There are several ways to tackle paying off outstanding debt. The debt snowball and debt avalanche methods are two of the most effective. They’re similar, but there are some distinct differences between them. In the sections below, we’ll go over what those are and which of these two strategies will save you the most money over time.
The most common question in the snowball vs avalanche debate is, which payoff method takes the most money out of your pocket? That’s one way of looking at it, but both methods save you money because they speed up the debt payoff process. Making extra payments on your accounts lowers the total interest payments you’ll have to shell out to discharge the debt.
How the Debt Snowball Method Works
Each of these methods begins with making a list of all your debt accounts and prioritizing them in the order you want to pay them off. You’ll make your minimum monthly payment on all accounts and then an extra payment on your “target” account. With the debt snowball, the target is always the account with the lowest balance owed.
The goal of using the debt snowball approach is to build momentum by getting some early “wins” by paying off those small balances. Each progressive step presents a larger target, but you’ll be able to see your debts disappear in rapid succession at the beginning of the process. That motivates people to continue. The debt snowball is effective, but it won’t save you the most Debt Avalanche Focuses on Interest Rates
Credit cards, loans, and mortgages all come with interest rates. With the debt avalanche approach, instead of ranking your debt accounts by balance, you’ll order them by interest rate, from high to low. This makes your “target” account the one with the highest interest rate. It will typically be a credit card. The average interest rate on credit cards is 15.91%.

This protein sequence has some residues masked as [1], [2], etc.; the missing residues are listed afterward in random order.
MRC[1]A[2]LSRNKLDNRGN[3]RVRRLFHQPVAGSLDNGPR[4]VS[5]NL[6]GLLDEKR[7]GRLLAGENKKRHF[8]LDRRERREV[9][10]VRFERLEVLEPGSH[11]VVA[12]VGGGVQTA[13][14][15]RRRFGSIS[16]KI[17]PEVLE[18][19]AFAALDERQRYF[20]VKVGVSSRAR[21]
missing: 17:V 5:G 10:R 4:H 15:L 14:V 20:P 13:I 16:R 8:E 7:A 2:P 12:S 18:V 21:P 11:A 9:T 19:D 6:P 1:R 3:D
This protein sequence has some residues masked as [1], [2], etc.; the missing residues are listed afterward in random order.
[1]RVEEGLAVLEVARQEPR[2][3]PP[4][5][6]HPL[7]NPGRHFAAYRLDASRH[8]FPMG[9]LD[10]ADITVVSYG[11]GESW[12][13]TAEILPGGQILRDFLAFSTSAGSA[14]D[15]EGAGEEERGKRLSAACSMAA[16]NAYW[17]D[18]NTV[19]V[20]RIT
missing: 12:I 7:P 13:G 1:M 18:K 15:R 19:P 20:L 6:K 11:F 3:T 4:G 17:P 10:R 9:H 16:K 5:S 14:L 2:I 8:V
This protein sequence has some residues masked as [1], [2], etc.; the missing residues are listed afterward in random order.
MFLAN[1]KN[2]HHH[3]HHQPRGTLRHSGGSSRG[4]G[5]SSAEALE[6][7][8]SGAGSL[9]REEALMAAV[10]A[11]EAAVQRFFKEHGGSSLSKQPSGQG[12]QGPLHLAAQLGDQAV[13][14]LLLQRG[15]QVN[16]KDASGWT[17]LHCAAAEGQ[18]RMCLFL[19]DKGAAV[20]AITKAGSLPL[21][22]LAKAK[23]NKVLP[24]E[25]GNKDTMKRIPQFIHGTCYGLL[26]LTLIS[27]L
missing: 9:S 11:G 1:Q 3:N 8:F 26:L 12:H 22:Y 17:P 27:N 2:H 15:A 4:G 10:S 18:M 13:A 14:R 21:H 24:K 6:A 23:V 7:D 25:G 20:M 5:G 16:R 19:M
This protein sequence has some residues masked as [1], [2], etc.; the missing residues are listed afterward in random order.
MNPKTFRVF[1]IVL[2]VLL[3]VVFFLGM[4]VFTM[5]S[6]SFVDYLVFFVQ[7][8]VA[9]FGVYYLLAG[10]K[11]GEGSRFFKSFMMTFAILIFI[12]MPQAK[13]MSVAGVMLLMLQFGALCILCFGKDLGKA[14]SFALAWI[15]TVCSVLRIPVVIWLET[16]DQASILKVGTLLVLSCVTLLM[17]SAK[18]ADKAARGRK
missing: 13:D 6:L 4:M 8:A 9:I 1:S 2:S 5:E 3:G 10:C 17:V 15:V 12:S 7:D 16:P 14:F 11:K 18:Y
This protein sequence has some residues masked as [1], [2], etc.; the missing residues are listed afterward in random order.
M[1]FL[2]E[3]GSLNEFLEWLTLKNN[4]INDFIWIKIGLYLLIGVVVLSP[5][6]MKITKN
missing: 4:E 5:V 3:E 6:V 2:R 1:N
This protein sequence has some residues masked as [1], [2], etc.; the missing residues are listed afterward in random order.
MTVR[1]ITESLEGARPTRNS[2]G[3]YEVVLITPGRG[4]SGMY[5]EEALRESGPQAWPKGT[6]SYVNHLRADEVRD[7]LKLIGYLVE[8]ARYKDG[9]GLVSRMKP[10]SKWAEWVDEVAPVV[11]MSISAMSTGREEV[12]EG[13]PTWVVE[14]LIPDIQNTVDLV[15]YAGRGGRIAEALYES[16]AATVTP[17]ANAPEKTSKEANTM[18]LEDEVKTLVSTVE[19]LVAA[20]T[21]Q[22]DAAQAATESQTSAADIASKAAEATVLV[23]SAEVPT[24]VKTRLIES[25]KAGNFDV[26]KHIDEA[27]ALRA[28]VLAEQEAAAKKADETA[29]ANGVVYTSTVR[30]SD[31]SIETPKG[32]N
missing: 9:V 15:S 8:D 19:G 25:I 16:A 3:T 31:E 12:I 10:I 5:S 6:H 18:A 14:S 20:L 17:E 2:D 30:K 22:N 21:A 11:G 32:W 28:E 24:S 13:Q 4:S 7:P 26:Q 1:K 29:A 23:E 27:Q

Paying off the debts with the highest interest rate first is more difficult psychologically. You’ll still make all your minimum monthly payments, but you won’t get the same early wins that you get with the debt snowball. The first target account could easily be your highest balance, not your lowest, so you need to remain disciplined throughout this process.
Credit card and loan balances increase more rapidly when they have high interest rates. If you’re using the debt snowball and that small balance account has a low interest rate, the accounts with higher rates are still growing. Prioritizing paying off debt with high interest rates brings down the overall cost of your total debt payoff plan. Simply put, the debt avalanche saves you more money.
Which Strategy is Best for You?
If your goal is to save money, go with the debt avalanche. If you have difficulty maintaining a long-term plan without instant gratification in the early stages, go with the debt snowball. Neither is the “wrong” way to pay off debt. In the end, you’ll be debt-free. That’s a mission worth embarking on. Take a deep breath, make a commitment to follow through, and get it done.
Founder Dinis Guarda
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